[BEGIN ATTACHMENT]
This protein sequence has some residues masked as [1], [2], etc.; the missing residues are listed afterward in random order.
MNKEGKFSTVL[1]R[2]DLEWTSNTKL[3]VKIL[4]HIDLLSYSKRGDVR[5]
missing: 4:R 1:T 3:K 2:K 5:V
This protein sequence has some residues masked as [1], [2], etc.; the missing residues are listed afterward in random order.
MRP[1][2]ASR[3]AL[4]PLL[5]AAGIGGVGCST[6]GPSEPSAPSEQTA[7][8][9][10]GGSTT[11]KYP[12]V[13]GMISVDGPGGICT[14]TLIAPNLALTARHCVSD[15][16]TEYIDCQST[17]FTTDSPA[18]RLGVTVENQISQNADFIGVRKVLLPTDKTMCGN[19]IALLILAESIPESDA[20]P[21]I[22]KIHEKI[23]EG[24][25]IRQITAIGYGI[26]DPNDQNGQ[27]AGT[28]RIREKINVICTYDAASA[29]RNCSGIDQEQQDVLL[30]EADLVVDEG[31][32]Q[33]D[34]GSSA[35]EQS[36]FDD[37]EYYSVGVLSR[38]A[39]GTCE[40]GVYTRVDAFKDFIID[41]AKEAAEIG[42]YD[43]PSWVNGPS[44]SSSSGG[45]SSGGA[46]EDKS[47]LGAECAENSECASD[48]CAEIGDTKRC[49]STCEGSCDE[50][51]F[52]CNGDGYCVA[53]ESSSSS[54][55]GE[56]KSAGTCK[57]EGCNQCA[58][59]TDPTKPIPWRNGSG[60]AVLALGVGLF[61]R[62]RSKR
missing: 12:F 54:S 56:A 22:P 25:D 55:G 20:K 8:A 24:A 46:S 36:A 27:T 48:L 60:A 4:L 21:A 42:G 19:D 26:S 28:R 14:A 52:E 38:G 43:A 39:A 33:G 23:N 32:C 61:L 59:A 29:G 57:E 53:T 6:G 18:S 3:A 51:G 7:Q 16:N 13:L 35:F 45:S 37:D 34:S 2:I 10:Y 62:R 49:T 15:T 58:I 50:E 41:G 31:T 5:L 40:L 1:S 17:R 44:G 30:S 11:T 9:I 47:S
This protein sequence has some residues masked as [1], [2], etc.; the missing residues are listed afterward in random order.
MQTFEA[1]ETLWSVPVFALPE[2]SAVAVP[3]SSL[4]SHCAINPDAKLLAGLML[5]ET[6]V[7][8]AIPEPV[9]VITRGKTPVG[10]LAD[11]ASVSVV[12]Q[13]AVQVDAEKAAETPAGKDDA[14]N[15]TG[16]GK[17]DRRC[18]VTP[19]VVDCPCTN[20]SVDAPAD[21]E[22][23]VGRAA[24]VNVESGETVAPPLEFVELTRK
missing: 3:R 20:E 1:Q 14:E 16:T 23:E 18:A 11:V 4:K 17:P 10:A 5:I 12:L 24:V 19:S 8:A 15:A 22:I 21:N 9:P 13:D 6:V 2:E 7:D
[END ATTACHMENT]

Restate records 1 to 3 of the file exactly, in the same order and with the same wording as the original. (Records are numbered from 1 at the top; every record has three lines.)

This protein sequence has some residues masked as [1], [2], etc.; the missing residues are listed afterward in random order.
MNKEGKFSTVL[1]R[2]DLEWTSNTKL[3]VKIL[4]HIDLLSYSKRGDVR[5]
missing: 4:R 1:T 3:K 2:K 5:V
This protein sequence has some residues masked as [1], [2], etc.; the missing residues are listed afterward in random order.
MRP[1][2]ASR[3]AL[4]PLL[5]AAGIGGVGCST[6]GPSEPSAPSEQTA[7][8][9][10]GGSTT[11]KYP[12]V[13]GMISVDGPGGICT[14]TLIAPNLALTARHCVSD[15][16]TEYIDCQST[17]FTTDSPA[18]RLGVTVENQISQNADFIGVRKVLLPTDKTMCGN[19]IALLILAESIPESDA[20]P[21]I[22]KIHEKI[23]EG[24][25]IRQITAIGYGI[26]DPNDQNGQ[27]AGT[28]RIREKINVICTYDAASA[29]RNCSGIDQEQQDVLL[30]EADLVVDEG[31][32]Q[33]D[34]GSSA[35]EQS[36]FDD[37]EYYSVGVLSR[38]A[39]GTCE[40]GVYTRVDAFKDFIID[41]AKEAAEIG[42]YD[43]PSWVNGPS[44]SSSSGG[45]SSGGA[46]EDKS[47]LGAECAENSECASD[48]CAEIGDTKRC[49]STCEGSCDE[50][51]F[52]CNGDGYCVA[53]ESSSSS[54][55]GE[56]KSAGTCK[57]EGCNQCA[58][59]TDPTKPIPWRNGSG[60]AVLALGVGLF[61]R[62]RSKR
missing: 12:F 54:S 56:A 22:P 25:D 55:G 20:K 8:A 24:A 46:S 36:A 27:T 48:L 60:A 4:L 21:A 42:G 19:D 26:S 28:R 14:A 52:E 38:G 43:A 39:A 33:G 23:N 32:C 61:L 59:A 29:G 57:E 53:T 6:G 18:S 3:A 51:G 7:Q 16:N 13:L 35:F 45:S 37:D 34:S 2:I 10:Y 62:R 49:T 15:T 58:I 50:E 41:G 31:T 5:L 40:L 1:S 17:R 44:G 30:S 11:T 9:I 47:S
This protein sequence has some residues masked as [1], [2], etc.; the missing residues are listed afterward in random order.
MQTFEA[1]ETLWSVPVFALPE[2]SAVAVP[3]SSL[4]SHCAINPDAKLLAGLML[5]ET[6]V[7][8]AIPEPV[9]VITRGKTPVG[10]LAD[11]ASVSVV[12]Q[13]AVQVDAEKAAETPAGKDDA[14]N[15]TG[16]GK[17]DRRC[18]VTP[19]VVDCPCTN[20]SVDAPAD[21]E[22][23]VGRAA[24]VNVESGETVAPPLEFVELTRK
missing: 3:R 20:E 1:Q 14:E 16:T 23:E 18:A 11:V 4:K 17:P 10:A 5:I 12:L 24:V 19:S 8:A 15:A 22:I 21:N 9:P 13:D 6:V 2:E 7:D